Polls taken after the nationally televised 90-minute face-off on the campus of the University of Denver give the edge to the GOP presidential hopeful, whose presidential bid desperately needed a shot in the arm after a month of bad news.
The two men shared the stage for the first time on Wednesday evening during what has been a bitter campaign, clashing over taxes, healthcare and the role of government.
Romney was clearly the more aggressive of the two men, often challenging the president on his record to force him on the defensive.
“Mr. President, you’re entitled to your own airplane and your own house, but not your own facts,’’ Romney said at one point.
The former Massachusetts governor wasted no time going after Obama about the nation’s slow economic recovery and a high unemployment rate that is still above eight percent.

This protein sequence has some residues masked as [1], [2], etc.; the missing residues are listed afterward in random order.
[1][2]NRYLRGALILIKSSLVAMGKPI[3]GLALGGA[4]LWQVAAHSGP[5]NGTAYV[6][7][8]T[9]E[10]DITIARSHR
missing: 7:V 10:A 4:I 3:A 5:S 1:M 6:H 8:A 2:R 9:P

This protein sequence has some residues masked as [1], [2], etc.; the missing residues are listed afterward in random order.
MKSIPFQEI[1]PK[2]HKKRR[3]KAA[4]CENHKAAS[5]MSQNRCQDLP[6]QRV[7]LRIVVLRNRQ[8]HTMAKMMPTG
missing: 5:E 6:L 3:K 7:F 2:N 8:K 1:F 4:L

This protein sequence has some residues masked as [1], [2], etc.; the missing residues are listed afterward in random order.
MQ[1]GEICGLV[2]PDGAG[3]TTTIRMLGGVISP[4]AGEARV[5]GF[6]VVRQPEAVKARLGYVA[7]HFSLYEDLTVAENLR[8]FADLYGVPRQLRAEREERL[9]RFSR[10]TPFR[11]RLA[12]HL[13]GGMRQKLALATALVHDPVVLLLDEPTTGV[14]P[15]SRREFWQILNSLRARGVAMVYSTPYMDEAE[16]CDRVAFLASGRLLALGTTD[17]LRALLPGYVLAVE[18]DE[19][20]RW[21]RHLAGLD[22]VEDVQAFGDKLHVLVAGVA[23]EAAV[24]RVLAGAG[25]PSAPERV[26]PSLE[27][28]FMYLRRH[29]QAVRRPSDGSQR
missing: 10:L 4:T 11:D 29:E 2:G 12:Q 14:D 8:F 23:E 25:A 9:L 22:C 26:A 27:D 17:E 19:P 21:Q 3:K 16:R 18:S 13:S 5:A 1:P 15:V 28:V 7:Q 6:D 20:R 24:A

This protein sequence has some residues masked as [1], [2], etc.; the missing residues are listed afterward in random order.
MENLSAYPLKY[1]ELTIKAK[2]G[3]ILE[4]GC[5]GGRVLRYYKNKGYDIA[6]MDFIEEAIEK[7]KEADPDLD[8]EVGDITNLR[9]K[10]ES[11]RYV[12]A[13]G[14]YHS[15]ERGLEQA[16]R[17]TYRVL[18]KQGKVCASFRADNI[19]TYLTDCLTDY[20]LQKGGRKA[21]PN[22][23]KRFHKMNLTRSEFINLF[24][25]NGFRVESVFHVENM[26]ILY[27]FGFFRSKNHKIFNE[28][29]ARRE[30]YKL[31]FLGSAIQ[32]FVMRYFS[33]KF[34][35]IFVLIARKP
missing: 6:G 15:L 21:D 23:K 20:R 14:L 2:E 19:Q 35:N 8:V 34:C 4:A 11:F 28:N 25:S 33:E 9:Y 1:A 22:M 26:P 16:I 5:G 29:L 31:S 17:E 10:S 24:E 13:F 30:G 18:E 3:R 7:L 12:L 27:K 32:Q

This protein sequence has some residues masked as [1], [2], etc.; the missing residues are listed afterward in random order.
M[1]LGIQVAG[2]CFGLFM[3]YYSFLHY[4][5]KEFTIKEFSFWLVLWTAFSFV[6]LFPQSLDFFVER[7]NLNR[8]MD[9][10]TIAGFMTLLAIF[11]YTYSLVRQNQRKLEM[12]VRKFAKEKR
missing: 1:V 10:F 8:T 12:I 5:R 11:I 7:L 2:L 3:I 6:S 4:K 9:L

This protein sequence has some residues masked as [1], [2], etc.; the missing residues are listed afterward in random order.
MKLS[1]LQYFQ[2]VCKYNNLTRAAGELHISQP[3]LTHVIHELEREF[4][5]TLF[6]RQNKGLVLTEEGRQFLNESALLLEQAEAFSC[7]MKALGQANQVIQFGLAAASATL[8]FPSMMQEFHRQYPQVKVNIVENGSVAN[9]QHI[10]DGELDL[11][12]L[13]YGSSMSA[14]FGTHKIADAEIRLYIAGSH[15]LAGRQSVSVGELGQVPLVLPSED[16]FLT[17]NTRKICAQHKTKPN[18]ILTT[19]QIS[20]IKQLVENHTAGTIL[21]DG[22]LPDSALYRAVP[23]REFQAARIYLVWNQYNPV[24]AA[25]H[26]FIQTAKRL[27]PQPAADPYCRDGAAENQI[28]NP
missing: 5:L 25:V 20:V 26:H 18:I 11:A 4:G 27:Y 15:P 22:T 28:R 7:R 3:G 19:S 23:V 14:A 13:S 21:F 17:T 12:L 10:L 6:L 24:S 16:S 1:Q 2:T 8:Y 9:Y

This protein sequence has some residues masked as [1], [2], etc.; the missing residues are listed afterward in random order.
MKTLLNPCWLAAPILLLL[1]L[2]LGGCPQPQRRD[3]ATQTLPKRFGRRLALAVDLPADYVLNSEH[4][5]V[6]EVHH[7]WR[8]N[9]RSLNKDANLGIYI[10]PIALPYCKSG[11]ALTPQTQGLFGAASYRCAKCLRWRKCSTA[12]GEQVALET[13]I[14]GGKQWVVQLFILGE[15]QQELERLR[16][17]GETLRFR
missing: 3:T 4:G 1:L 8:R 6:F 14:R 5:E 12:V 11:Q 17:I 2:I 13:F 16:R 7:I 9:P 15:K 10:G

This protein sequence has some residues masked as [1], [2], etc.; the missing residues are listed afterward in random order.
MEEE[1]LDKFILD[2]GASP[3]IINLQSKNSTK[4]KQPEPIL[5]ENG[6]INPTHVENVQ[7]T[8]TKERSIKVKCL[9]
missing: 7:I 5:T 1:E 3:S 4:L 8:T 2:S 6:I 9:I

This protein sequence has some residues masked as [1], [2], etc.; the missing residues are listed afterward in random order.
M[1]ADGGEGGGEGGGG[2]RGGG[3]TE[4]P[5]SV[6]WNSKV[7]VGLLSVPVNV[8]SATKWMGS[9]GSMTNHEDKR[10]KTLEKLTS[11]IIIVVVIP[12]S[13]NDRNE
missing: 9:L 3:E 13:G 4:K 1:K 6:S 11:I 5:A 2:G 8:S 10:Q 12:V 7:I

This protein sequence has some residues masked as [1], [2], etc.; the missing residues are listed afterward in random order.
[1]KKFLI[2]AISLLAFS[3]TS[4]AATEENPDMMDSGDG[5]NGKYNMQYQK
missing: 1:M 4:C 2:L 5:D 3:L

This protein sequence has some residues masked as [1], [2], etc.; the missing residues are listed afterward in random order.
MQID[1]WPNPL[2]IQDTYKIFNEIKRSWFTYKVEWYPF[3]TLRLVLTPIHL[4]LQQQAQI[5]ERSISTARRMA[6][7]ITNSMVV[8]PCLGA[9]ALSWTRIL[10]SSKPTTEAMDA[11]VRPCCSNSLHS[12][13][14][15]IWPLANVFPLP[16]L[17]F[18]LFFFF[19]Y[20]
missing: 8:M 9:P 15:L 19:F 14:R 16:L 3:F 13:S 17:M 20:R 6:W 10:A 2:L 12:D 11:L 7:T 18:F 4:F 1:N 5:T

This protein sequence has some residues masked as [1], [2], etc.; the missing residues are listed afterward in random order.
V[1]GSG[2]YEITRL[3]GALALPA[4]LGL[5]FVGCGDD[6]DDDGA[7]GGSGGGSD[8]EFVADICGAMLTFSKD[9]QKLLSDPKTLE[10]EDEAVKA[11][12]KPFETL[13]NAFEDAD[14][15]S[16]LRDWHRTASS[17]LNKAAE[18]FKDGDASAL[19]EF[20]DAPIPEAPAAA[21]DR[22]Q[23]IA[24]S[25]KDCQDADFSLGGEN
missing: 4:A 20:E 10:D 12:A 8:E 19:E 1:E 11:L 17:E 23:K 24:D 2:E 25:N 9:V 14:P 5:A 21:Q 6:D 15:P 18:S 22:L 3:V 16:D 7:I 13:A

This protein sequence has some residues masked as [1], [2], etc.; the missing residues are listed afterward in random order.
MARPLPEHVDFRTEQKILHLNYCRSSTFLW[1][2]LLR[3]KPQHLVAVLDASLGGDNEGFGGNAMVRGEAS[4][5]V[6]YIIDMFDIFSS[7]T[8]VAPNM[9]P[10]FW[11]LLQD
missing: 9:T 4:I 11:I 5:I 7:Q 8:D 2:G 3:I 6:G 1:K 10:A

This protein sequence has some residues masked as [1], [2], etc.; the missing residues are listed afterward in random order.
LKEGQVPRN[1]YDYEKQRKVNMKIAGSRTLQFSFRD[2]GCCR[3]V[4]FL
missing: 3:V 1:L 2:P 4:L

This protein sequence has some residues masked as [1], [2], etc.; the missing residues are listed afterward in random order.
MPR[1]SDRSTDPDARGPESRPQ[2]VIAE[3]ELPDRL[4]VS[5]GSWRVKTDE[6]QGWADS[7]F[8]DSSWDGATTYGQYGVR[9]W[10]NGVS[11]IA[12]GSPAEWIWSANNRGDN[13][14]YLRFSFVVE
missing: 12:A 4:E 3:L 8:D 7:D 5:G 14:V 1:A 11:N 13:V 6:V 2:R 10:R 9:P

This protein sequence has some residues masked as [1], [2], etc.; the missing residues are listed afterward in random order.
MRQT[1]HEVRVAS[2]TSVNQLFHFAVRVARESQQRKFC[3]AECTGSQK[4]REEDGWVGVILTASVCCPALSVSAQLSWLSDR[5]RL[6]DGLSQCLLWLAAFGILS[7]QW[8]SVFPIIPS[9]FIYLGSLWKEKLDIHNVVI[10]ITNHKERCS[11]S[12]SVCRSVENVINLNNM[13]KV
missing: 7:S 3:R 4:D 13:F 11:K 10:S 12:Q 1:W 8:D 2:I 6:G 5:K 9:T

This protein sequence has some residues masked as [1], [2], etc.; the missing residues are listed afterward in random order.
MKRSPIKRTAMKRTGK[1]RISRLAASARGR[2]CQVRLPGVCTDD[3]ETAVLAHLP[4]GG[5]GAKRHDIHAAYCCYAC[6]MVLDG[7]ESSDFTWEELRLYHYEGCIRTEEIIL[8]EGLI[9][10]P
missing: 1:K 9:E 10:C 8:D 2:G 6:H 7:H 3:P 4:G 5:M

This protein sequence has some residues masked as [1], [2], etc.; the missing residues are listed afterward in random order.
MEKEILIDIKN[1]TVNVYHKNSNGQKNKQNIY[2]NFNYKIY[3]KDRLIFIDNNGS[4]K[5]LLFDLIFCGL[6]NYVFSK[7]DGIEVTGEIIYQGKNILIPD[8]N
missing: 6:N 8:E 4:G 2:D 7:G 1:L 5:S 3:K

The president retaliated by questioning Romney’s pledge to reduce the federal deficit while promising no additional taxes and an increase in defense spending.
“It’s not possible to come up with enough loopholes and exemptions,” the president said. “It’s math. It’s arithmetic.”
But Obama disappointed some supporters, who expected him to more aggressively go after the former Massachusetts governor on issues such as immigration and Romney’s now-infamous “47 percent” comments in which he disparaged those who received government assistance as victims who felt entitled for government largesse.
His strong performance couldn’t have come at a better time for Romney. Recent pollstaken prior to the debate showed President Obama with a growing lead in almost each of the swing states that many believe will decide outcome of the Nov. 6 election.
The debate was the first of three scheduled in the next four weeks. The two presidential rivals will face off again on Oct. 16 in Hempstead, N.Y., and Oct. 22 in Boca Raton, Fla.
Vice-President Joe Biden and Romney’s running mate, Congressman Paul Ryan, will meet for their only debate on October 11.